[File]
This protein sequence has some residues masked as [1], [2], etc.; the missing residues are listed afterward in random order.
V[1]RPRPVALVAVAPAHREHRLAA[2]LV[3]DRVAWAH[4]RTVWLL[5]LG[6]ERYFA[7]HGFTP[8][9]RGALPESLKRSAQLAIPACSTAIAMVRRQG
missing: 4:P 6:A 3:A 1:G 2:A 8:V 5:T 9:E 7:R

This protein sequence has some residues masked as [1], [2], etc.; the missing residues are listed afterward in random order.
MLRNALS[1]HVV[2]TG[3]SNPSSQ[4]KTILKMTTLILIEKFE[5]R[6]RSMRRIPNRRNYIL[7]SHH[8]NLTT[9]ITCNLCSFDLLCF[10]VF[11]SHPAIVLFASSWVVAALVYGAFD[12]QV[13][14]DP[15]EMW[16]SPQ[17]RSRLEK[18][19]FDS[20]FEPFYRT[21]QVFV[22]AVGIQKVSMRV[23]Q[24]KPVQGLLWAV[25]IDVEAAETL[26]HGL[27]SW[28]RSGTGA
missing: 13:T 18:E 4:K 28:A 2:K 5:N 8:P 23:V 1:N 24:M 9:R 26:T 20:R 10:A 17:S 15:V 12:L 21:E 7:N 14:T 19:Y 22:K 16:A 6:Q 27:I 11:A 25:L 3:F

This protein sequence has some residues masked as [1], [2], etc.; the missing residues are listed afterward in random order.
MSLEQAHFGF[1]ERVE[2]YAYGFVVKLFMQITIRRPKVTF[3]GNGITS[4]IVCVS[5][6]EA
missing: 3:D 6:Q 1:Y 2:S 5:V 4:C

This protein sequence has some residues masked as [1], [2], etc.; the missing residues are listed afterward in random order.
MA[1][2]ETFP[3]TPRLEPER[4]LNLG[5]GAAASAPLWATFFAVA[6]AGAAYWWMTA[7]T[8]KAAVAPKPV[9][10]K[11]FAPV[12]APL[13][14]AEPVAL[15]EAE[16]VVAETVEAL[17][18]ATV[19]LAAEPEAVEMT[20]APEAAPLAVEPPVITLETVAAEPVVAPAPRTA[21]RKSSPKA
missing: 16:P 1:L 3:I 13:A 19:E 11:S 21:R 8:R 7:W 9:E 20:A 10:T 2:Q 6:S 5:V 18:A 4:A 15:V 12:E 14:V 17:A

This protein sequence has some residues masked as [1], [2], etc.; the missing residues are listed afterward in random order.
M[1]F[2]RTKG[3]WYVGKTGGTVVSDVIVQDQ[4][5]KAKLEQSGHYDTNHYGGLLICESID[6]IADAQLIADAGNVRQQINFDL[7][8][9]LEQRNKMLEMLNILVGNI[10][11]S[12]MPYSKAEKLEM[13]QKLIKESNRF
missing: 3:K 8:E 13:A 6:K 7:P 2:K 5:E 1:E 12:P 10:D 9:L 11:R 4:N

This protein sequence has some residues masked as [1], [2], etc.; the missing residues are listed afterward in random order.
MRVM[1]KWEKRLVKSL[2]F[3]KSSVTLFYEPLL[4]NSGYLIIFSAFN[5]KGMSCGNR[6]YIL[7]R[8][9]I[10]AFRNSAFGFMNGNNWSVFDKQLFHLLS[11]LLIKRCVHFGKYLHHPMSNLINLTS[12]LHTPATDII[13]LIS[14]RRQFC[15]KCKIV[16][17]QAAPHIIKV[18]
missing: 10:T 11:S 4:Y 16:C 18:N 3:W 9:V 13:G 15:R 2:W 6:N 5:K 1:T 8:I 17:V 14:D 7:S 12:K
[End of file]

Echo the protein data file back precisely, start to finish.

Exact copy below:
This protein sequence has some residues masked as [1], [2], etc.; the missing residues are listed afterward in random order.
V[1]RPRPVALVAVAPAHREHRLAA[2]LV[3]DRVAWAH[4]RTVWLL[5]LG[6]ERYFA[7]HGFTP[8][9]RGALPESLKRSAQLAIPACSTAIAMVRRQG
missing: 4:P 6:A 3:A 1:G 2:A 8:V 5:T 9:E 7:R

This protein sequence has some residues masked as [1], [2], etc.; the missing residues are listed afterward in random order.
MLRNALS[1]HVV[2]TG[3]SNPSSQ[4]KTILKMTTLILIEKFE[5]R[6]RSMRRIPNRRNYIL[7]SHH[8]NLTT[9]ITCNLCSFDLLCF[10]VF[11]SHPAIVLFASSWVVAALVYGAFD[12]QV[13][14]DP[15]EMW[16]SPQ[17]RSRLEK[18][19]FDS[20]FEPFYRT[21]QVFV[22]AVGIQKVSMRV[23]Q[24]KPVQGLLWAV[25]IDVEAAETL[26]HGL[27]SW[28]RSGTGA
missing: 13:T 18:E 4:K 28:A 2:K 5:N 8:P 23:V 1:N 24:M 9:R 26:T 20:R 10:A 17:S 15:V 12:L 21:E 7:N 14:T 19:Y 22:K 16:A 6:Q 27:I 11:A 25:L 3:F

This protein sequence has some residues masked as [1], [2], etc.; the missing residues are listed afterward in random order.
MSLEQAHFGF[1]ERVE[2]YAYGFVVKLFMQITIRRPKVTF[3]GNGITS[4]IVCVS[5][6]EA
missing: 3:D 6:Q 1:Y 2:S 5:V 4:C

This protein sequence has some residues masked as [1], [2], etc.; the missing residues are listed afterward in random order.
MA[1][2]ETFP[3]TPRLEPER[4]LNLG[5]GAAASAPLWATFFAVA[6]AGAAYWWMTA[7]T[8]KAAVAPKPV[9][10]K[11]FAPV[12]APL[13][14]AEPVAL[15]EAE[16]VVAETVEAL[17][18]ATV[19]LAAEPEAVEMT[20]APEAAPLAVEPPVITLETVAAEPVVAPAPRTA[21]RKSSPKA
missing: 16:P 1:L 3:I 13:A 19:E 11:S 21:R 8:R 7:W 9:E 20:A 10:T 2:Q 6:S 5:V 18:A 4:A 15:V 12:E 14:V 17:A

This protein sequence has some residues masked as [1], [2], etc.; the missing residues are listed afterward in random order.
M[1]F[2]RTKG[3]WYVGKTGGTVVSDVIVQDQ[4][5]KAKLEQSGHYDTNHYGGLLICESID[6]IADAQLIADAGNVRQQINFDL[7][8][9]LEQRNKMLEMLNILVGNI[10][11]S[12]MPYSKAEKLEM[13]QKLIKESNRF
missing: 3:K 8:E 13:A 6:K 7:P 2:K 5:E 1:E 12:P 10:D 9:L 11:R 4:N

This protein sequence has some residues masked as [1], [2], etc.; the missing residues are listed afterward in random order.
MRVM[1]KWEKRLVKSL[2]F[3]KSSVTLFYEPLL[4]NSGYLIIFSAFN[5]KGMSCGNR[6]YIL[7]R[8][9]I[10]AFRNSAFGFMNGNNWSVFDKQLFHLLS[11]LLIKRCVHFGKYLHHPMSNLINLTS[12]LHTPATDII[13]LIS[14]RRQFC[15]KCKIV[16][17]QAAPHIIKV[18]
missing: 10:T 11:S 4:Y 16:C 18:N 3:W 9:V 13:G 15:R 2:W 6:N 5:K 1:T 8:I 17:V 14:D 7:S 12:K